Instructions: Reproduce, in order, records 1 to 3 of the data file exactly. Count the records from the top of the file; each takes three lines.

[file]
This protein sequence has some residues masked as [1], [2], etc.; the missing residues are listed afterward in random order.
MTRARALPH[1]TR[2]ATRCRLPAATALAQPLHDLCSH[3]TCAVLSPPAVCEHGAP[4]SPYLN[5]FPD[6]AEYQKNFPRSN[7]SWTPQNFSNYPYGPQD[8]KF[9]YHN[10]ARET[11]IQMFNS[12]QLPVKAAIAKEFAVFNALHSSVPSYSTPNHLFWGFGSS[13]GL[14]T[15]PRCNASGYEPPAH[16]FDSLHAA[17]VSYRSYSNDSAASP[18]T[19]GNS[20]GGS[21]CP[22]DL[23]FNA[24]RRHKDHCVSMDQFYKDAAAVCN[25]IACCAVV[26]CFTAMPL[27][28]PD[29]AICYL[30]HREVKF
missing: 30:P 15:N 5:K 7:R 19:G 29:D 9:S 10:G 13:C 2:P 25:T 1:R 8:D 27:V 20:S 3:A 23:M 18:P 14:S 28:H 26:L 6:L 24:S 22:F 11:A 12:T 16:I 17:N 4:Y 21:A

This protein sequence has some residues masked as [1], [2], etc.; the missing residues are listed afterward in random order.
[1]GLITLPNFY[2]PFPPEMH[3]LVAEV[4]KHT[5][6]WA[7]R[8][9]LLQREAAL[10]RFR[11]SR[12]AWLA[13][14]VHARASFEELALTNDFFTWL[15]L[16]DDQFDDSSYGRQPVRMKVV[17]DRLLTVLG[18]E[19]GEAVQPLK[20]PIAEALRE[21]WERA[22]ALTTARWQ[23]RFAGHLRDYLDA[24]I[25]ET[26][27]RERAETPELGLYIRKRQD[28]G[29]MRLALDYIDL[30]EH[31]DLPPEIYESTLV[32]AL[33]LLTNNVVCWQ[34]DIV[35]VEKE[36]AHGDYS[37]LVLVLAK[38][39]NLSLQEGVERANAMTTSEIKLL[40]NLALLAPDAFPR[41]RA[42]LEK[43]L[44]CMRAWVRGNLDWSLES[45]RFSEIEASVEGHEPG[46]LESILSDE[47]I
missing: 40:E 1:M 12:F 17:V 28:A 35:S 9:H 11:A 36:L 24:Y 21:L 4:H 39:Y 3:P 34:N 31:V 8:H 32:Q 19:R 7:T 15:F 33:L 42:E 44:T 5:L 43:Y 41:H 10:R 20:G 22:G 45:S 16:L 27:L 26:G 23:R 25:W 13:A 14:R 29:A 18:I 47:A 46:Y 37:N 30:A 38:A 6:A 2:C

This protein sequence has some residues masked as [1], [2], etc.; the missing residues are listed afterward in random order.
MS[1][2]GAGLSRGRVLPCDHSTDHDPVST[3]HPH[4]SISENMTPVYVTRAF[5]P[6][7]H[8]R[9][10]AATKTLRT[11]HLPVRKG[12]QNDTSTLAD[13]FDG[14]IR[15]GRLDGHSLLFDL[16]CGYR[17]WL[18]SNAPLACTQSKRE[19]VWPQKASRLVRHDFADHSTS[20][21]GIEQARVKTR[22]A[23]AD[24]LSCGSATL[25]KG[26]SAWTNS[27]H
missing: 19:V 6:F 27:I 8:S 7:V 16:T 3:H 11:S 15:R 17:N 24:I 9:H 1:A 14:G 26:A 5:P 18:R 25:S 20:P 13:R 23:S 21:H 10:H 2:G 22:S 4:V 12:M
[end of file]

This protein sequence has some residues masked as [1], [2], etc.; the missing residues are listed afterward in random order.
MTRARALPH[1]TR[2]ATRCRLPAATALAQPLHDLCSH[3]TCAVLSPPAVCEHGAP[4]SPYLN[5]FPD[6]AEYQKNFPRSN[7]SWTPQNFSNYPYGPQD[8]KF[9]YHN[10]ARET[11]IQMFNS[12]QLPVKAAIAKEFAVFNALHSSVPSYSTPNHLFWGFGSS[13]GL[14]T[15]PRCNASGYEPPAH[16]FDSLHAA[17]VSYRSYSNDSAASP[18]T[19]GNS[20]GGS[21]CP[22]DL[23]FNA[24]RRHKDHCVSMDQFYKDAAAVCN[25]IACCAVV[26]CFTAMPL[27][28]PD[29]AICYL[30]HREVKF
missing: 30:P 15:N 5:K 7:R 19:G 29:D 9:S 10:G 13:C 2:P 25:T 1:R 8:D 27:V 20:S 3:A 23:M 18:P 14:S 28:H 26:L 6:L 24:S 22:F 11:A 12:T 16:I 17:N 4:Y 21:A

This protein sequence has some residues masked as [1], [2], etc.; the missing residues are listed afterward in random order.
[1]GLITLPNFY[2]PFPPEMH[3]LVAEV[4]KHT[5][6]WA[7]R[8][9]LLQREAAL[10]RFR[11]SR[12]AWLA[13][14]VHARASFEELALTNDFFTWL[15]L[16]DDQFDDSSYGRQPVRMKVV[17]DRLLTVLG[18]E[19]GEAVQPLK[20]PIAEALRE[21]WERA[22]ALTTARWQ[23]RFAGHLRDYLDA[24]I[25]ET[26][27]RERAETPELGLYIRKRQD[28]G[29]MRLALDYIDL[30]EH[31]DLPPEIYESTLV[32]AL[33]LLTNNVVCWQ[34]DIV[35]VEKE[36]AHGDYS[37]LVLVLAK[38][39]NLSLQEGVERANAMTTSEIKLL[40]NLALLAPDAFPR[41]RA[42]LEK[43]L[44]CMRAWVRGNLDWSLES[45]RFSEIEASVEGHEPG[46]LESILSDE[47]I
missing: 40:E 1:M 12:F 17:V 28:A 35:S 9:H 11:A 36:L 24:Y 21:L 4:H 39:Y 3:P 34:N 31:V 8:H 32:Q 19:R 7:T 15:F 33:L 42:E 44:T 5:L 43:Y 41:H 10:R 20:G 22:G 45:S 16:L 27:L 26:G 23:R 25:W 13:A 14:R 29:A 18:I 47:A 46:Y 37:N 30:A 38:A 6:A 2:C

This protein sequence has some residues masked as [1], [2], etc.; the missing residues are listed afterward in random order.
MS[1][2]GAGLSRGRVLPCDHSTDHDPVST[3]HPH[4]SISENMTPVYVTRAF[5]P[6][7]H[8]R[9][10]AATKTLRT[11]HLPVRKG[12]QNDTSTLAD[13]FDG[14]IR[15]GRLDGHSLLFDL[16]CGYR[17]WL[18]SNAPLACTQSKRE[19]VWPQKASRLVRHDFADHSTS[20][21]GIEQARVKTR[22]A[23]AD[24]LSCGSATL[25]KG[26]SAWTNS[27]H
missing: 19:V 6:F 27:I 8:S 7:V 16:T 3:H 11:S 15:R 17:N 24:I 9:H 1:A 14:G 26:A 5:P 18:R 25:S 20:P 13:R 23:S 21:H 10:H 2:G 22:S 4:V 12:M